COVID-19 Cases Spark Concern in Rohingya Refugee Camps

0
Rohingya refugees were not seen wearing any protective gear at a market area in the Kutupalong refugee camp. — AFP

Kyaw Ye Lynn   | AA

YANGON — Rakhine state, a conflict-torn region in western Myanmar, finally reported the presence of COVID-19 as the country recorded nearly 200 cases late this week.

Two men in Rakhine, who recently returned from Malaysia, tested positive for Coronavirus, raising concerns about the possible spread of the virus in overcrowded camps across the region.

“Now we have two patients, and imagine the situation in overcrowded camps once a refugee gets infected,” said San Kyaw Hla, who chairs the Rakhine regional parliament.

“Sittwe, [capital of Rakhine] has overcrowded camps, but IDPs [internally displaced persons] still don’t have a chance to adopt protective measures,” he told Anadolu Agency.

“This virus is indiscriminate. It won’t spare anyone, regardless of race and religion.”

According to the UN Office for the Coordination of Humanitarian Affairs this February, Sittwe housed 103,557 out of 130,886 Rohingya Muslims, who were displaced by communal violence in mid-2012, in 16 makeshift camps.

More than 700 ethnic Rakhine recently arrived in Sittwe as they fled fighting between the Myanmar military and the Arakan Army, a mainly Buddhist group that claims to fight for the rights of ethnic Rakhine.

Ongoing and escalating fighting displaced more than 164,221 civilians, mostly ethnic Buddhists, in 10 townships in Rakhine state since January 2019, according to the Rakhine Ethnic Congress (REC), a local non-profit.

“There were only around 30,000 displaced people last April, and now the number exceeds 160,000,” said REC Secretary Zaw Zaw Tun.

“People are fleeing their homes to escape the fighting that is happening on a daily basis,” he told Anadolu Agency.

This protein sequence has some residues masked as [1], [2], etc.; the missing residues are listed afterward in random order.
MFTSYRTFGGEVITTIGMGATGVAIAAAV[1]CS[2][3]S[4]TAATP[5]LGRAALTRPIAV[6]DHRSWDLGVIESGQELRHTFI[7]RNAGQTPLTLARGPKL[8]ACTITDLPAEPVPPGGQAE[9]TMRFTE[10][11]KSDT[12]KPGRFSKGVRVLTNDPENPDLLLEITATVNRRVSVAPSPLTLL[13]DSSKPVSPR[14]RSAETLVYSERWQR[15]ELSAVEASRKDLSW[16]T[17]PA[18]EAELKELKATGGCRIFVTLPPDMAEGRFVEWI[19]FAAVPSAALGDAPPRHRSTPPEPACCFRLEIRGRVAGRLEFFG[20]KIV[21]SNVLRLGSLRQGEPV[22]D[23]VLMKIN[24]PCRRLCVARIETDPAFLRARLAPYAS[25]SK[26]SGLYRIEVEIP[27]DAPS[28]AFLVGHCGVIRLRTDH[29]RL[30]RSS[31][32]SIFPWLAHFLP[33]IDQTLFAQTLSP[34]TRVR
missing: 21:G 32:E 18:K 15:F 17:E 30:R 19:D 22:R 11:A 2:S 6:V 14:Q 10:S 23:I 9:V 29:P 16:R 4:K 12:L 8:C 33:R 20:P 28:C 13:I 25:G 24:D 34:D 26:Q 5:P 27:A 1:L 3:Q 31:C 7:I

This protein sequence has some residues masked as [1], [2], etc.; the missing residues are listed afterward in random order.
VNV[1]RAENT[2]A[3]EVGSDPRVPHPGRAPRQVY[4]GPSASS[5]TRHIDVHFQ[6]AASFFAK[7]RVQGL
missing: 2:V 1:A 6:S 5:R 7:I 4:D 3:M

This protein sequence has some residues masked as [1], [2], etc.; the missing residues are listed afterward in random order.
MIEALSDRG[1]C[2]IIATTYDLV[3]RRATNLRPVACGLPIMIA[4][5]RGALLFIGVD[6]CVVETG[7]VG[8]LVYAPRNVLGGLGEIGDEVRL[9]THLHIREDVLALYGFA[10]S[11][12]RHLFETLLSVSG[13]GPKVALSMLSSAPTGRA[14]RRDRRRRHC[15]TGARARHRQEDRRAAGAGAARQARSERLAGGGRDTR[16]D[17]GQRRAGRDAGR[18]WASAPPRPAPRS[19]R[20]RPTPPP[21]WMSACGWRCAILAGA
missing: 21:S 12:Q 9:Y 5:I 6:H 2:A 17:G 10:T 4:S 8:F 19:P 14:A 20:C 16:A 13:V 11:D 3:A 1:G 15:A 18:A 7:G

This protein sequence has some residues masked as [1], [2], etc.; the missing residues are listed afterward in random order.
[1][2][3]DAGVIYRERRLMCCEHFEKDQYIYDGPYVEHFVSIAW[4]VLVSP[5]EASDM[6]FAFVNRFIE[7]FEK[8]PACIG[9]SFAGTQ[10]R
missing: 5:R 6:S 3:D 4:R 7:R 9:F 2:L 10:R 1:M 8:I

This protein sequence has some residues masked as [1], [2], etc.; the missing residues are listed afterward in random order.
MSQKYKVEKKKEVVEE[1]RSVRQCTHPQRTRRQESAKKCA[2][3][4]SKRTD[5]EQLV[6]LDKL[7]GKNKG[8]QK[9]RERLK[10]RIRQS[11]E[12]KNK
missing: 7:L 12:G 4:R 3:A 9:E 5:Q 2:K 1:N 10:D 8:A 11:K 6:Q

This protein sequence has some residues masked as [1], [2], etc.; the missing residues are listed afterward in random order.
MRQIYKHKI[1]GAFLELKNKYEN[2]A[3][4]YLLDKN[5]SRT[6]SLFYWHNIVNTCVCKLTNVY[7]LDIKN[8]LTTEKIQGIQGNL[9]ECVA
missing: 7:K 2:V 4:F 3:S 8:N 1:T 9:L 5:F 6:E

‘Too preoccupied to care about virus’

Of the newly displaced people, 101,670 have sought shelter in Buddhist monastery compounds and in homes of friends and relatives or unrecognized camps, said Zaw Tun.

“These people are not in a position to give a [expletive] about the virus. They are struggling for their survival,” he said.

Authorities put IDP camps under lockdown as a preventive measure, but Zaw Tun said the government failed to provide enough food and preventative equipment such as masks and hand sanitizers.

“So they are now totally reliant on individual donors and non-governmental organizations,” he said.

IDPs in Rakhine and neighboring Chin state are considered at particularly high risk of COVID-19 for a number of reasons, including active conflict and travel restrictions.

More than 8,000 civilians, mostly ethnic Chin Christians, fled fighting in recent months between the military and the Arakan Army group in the Paletwa and Matupi townships which border Rakhine.

The military excluded the Rakhine and Chin states – where the Arakan Army operates – from the list of regions it will halt offensives against ethnic rebel groups under a nearly four-month unilateral cease-fire that began in late April.

Lack of resources

“So the fighting is continuing and more IDPs are arriving Paletwa,” Soe Htet, minister and spokesperson of Chin state government, told Anadolu Agency, adding that displaced persons currently seek refuge at churches and schools.

“We are planning to build IDP camps to help ease the overcrowding at churches and schools,” he said.

He claimed the regional government is doing its best to prevent the virus spreading in makeshift camps, but admitted it was not enough due to a lack of resources and budget.

“The monsoon is arriving soon, so we need to finish camps first. We need a helping hand from every possible donor and organization to help IDPs,” he said.

Other ethnic areas such as northern Kachin state and northeastern Shan state have seen a comparatively stable situation as ethnic rebel groups have been focusing attention on confronting the threat posed by the virus while the military halted an offensive under the unilateral cease-fire.

Ethnic rebel groups, in some cases, joined with the military in responding to COVID-19.

The Myanmar government also announced on April 5 that it allocated $1.7 million (2.4 billion Myanmar kyats) to carry out preventive measures for 184,333 IDPs in 128 camps in 24 townships in the Kachin, Kayin, Shan and Rakhine states.

But groups assisting those in the camps in ethnic areas echoed concerns about the vulnerability of IDP populations, citing insufficient food and equipment supply.

“The government ignores calls to protect IDPs during the pandemic,” said a coordinator of a network helping IDPs in ethnic areas.

“There are not even enough places where they can sleep without getting wet during the rainy season,” according to the coordinator.

LEAVE A REPLY

Please enter your comment!
Please enter your name here